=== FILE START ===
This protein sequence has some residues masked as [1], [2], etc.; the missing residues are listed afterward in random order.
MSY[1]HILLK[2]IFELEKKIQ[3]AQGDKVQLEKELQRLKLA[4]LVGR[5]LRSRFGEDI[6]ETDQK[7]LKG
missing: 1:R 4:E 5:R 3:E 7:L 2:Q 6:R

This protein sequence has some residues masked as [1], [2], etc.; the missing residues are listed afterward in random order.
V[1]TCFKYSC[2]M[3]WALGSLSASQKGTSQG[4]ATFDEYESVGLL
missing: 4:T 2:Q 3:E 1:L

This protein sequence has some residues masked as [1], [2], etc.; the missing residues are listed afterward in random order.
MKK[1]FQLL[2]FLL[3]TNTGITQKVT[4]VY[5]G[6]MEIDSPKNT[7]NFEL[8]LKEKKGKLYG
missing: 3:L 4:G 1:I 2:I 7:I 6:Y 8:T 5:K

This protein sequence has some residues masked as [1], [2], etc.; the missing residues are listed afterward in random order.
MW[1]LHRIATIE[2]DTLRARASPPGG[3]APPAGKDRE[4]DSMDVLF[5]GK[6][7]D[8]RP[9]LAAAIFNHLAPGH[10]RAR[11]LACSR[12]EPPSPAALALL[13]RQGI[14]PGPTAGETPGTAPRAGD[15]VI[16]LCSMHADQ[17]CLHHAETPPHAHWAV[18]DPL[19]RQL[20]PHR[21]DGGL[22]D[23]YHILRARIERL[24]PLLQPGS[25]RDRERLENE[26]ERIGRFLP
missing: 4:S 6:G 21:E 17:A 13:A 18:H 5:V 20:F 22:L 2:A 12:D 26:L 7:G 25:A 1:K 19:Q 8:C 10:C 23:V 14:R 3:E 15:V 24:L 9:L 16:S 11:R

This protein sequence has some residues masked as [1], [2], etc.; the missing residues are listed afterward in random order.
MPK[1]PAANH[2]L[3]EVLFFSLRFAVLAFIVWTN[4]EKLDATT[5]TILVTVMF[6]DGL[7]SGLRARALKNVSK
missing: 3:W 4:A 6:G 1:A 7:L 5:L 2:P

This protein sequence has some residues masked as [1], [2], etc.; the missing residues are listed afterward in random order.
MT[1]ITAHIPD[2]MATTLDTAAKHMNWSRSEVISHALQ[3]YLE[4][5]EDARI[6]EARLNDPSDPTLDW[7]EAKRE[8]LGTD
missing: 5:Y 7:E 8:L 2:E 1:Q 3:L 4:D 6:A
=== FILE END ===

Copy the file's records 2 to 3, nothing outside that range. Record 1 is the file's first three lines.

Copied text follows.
This protein sequence has some residues masked as [1], [2], etc.; the missing residues are listed afterward in random order.
V[1]TCFKYSC[2]M[3]WALGSLSASQKGTSQG[4]ATFDEYESVGLL
missing: 4:T 2:Q 3:E 1:L

This protein sequence has some residues masked as [1], [2], etc.; the missing residues are listed afterward in random order.
MKK[1]FQLL[2]FLL[3]TNTGITQKVT[4]VY[5]G[6]MEIDSPKNT[7]NFEL[8]LKEKKGKLYG
missing: 3:L 4:G 1:I 2:I 7:I 6:Y 8:T 5:K